I was a child when I heard Jeffrey Archer say it, but even then I could see that it was an intellectually bankrupt argument from anyone who claimed to be a democrat. He informed Scotland that it was high time we learned that if we were going to be stuck with a Tory government anyway (because England kept voting Tory), it would be in our own best interests to start electing Tory MPs ourselves, because that was the only way we'd ever get the government to listen to us.
A variant on the same theme appeared on this blog a couple of weeks ago, courtesy of our eccentric commenter "ScotBrit2014", who claims to be two (possibly three) different people. He insisted that by voting against the London parties on May 7th, we had somehow chosen that Scotland's voice should not be heard, and therefore we had no-one but ourselves to blame for the consequences.
Democracy, UK style : You can vote any way you like, but just be aware that you'll be punished if you make the wrong choice. You can vote unionist, or you can SUFFER. Entirely up to you.
And now even the Liberal Democrats are inviting us to wake up and smell the coffee. An article at Lib Dem Voice arguing that the party should be hoping that Liz Kendall wins the Labour leadership contest concludes in the following extraordinary manner -
"This won’t deal with the larger part of “the fear” that a minority Labour government would be propped up by the SNP. I don’t see this going away until the Scottish people realise that Conservative government is a consequence of their supporting the SNP in such large numbers (though they have every right to do it.) That may well take another parliament or two, unless anyone has a bright idea."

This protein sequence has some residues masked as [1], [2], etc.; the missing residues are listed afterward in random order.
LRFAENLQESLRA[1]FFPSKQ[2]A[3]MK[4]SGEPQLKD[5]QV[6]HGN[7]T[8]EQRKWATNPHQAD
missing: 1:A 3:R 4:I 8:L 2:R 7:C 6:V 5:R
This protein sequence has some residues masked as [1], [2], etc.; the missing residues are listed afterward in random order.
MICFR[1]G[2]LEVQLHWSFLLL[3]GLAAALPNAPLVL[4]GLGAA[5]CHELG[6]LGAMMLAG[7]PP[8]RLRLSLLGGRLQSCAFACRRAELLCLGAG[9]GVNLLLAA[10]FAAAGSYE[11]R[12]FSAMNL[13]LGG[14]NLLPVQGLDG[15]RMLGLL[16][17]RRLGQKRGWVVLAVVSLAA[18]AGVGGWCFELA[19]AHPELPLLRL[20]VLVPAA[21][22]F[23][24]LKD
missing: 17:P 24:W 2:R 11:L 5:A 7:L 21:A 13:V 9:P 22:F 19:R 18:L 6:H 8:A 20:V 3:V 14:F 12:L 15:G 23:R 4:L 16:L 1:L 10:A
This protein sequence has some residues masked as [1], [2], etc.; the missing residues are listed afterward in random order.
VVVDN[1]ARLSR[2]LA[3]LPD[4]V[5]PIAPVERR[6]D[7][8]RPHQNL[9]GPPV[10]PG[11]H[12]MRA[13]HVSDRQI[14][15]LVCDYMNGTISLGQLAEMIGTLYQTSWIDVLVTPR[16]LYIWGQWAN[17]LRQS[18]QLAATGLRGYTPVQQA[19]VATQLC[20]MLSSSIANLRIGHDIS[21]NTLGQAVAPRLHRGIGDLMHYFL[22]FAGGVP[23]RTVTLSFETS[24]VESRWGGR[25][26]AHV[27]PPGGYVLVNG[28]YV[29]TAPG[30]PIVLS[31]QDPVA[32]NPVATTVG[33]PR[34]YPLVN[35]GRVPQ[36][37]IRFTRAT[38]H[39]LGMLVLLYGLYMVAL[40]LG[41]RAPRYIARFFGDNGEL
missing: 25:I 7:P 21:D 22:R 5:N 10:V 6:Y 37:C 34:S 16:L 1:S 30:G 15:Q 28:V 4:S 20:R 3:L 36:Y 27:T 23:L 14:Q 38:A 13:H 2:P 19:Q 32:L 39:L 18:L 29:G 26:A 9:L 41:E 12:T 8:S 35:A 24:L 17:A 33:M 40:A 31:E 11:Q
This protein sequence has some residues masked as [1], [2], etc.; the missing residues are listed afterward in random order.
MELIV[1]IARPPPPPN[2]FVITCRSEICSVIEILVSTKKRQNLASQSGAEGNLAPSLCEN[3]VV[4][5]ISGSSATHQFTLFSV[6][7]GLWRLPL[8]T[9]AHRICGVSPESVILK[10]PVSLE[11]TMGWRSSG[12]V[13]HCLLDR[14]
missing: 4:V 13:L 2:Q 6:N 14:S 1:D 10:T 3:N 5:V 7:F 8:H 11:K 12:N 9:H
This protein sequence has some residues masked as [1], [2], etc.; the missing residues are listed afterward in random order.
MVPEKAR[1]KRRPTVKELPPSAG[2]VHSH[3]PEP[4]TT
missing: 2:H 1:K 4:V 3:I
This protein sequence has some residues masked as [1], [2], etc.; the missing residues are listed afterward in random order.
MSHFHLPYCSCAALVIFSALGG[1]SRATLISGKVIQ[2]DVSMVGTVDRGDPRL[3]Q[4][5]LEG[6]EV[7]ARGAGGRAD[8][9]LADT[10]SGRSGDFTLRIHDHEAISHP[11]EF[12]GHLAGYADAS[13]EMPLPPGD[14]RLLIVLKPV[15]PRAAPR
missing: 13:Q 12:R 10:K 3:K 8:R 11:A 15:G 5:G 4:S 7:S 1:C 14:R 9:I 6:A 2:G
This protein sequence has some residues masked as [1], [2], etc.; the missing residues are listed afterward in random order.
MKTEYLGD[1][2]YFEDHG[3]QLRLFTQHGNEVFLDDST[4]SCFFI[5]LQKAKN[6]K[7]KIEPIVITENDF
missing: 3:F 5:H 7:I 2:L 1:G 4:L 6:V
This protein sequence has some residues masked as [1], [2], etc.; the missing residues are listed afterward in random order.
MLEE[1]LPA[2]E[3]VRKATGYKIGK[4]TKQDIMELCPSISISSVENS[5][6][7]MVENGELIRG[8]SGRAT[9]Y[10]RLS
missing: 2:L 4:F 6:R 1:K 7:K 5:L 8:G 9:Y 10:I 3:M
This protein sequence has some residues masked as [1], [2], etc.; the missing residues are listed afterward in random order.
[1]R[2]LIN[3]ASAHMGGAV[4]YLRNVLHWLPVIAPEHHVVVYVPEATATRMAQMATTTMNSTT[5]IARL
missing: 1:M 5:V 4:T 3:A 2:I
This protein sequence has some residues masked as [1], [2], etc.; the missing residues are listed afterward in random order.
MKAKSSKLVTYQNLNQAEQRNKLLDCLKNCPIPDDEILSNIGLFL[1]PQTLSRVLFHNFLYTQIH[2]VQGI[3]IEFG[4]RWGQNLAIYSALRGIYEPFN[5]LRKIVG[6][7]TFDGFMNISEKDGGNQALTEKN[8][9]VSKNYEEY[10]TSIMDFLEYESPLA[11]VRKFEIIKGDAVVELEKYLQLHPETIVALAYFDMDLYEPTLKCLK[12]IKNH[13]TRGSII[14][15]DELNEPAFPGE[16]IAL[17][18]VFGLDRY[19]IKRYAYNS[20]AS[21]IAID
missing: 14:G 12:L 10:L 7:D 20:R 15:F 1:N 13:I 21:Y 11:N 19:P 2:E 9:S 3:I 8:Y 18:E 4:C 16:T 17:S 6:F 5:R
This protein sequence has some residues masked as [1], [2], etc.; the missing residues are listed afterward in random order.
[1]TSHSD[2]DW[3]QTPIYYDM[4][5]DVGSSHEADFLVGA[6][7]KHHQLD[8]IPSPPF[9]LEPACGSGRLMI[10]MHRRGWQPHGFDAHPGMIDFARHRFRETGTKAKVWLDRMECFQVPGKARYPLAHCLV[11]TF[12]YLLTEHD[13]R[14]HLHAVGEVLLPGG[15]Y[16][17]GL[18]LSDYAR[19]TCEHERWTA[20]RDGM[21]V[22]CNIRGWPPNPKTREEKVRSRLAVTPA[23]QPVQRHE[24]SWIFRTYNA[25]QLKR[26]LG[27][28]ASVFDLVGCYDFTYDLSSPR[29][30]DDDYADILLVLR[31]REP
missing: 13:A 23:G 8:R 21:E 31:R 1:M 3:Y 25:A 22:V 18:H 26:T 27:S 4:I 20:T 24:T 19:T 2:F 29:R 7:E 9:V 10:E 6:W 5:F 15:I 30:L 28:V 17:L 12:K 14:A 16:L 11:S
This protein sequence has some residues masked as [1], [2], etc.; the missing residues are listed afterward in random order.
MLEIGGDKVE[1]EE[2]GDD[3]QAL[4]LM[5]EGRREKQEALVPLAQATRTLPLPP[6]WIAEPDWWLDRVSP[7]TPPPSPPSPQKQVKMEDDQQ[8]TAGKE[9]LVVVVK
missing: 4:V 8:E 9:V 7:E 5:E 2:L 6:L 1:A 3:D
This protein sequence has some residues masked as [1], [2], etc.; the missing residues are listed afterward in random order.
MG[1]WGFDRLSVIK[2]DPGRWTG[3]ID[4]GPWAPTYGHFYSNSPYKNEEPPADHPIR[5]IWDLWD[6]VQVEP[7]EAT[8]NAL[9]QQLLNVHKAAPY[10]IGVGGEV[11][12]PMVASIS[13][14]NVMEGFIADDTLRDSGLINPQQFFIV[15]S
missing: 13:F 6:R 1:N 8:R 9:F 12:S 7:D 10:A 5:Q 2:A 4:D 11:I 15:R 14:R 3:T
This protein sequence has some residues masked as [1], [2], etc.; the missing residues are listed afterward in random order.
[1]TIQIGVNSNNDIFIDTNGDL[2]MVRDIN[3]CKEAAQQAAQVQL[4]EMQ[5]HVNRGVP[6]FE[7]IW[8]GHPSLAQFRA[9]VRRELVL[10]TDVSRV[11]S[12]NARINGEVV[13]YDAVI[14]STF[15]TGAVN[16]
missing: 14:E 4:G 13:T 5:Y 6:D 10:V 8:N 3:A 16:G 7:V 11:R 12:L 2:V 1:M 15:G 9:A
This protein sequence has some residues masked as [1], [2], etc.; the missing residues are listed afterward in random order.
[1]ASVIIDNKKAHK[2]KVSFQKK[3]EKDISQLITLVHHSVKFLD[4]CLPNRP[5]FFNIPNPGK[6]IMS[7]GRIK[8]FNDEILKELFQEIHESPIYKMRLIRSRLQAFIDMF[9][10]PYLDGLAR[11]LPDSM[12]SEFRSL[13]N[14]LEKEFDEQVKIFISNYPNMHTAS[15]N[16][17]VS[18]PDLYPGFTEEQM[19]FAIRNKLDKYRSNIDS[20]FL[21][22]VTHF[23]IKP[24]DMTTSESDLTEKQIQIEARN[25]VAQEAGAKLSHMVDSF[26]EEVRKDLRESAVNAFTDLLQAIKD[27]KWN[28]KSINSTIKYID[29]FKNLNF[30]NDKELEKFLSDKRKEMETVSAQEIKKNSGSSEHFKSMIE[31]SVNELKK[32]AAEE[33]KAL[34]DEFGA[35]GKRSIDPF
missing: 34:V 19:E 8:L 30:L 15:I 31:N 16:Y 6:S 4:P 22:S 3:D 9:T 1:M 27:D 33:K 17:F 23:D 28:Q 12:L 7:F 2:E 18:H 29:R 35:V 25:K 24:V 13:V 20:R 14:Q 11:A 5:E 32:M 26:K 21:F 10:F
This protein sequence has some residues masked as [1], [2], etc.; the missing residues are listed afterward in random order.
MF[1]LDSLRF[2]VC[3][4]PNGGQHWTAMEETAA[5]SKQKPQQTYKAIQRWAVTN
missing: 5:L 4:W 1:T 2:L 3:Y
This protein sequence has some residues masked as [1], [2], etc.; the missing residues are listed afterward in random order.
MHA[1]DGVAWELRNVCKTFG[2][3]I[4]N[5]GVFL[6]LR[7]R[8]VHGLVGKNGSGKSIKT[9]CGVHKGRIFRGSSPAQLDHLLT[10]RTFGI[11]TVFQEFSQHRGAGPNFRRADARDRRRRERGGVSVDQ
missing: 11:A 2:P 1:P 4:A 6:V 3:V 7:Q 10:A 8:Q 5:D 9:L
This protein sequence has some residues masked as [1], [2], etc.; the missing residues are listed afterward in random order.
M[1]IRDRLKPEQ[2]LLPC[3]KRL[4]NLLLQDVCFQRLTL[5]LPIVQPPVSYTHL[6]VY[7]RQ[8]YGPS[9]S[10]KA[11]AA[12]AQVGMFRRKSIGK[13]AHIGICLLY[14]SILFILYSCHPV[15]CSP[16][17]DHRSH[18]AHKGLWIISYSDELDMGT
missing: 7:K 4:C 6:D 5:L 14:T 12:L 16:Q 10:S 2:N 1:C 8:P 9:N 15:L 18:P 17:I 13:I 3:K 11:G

Hmmm. Alternatively, the Scottish people may come to the more rational and accurate realisation that Conservative government is a direct consequence of their decision last September to listen to the advice of the Liberal Democrats (among others), and vote against independence. That mistake will only take another referendum to be remedied.
Even if this guy wasn't barking up the wrong tree with his unspoken assumption that Scotland is "trapped" and will eventually learn to be more "realistic", his argument wouldn't make sense anyway. The theory that fear of SNP influence was a decisive factor in England at the general election has yet to be credibly proved, but if there's any truth in it, the responsibility lies entirely with Labour and the Lib Dems for failing to tackle that fear head-on, rather than fuel it. They could have had a mature conversation with the electorate, and pointed out that if it is considered desirable for Scotland to remain in the UK, it's inevitable that Scotland's democratic voice will eventually have to be accommodated and compromised with. Our political distinctiveness is not an infection that can be stamped out, but that was the delusion they chose to peddle instead.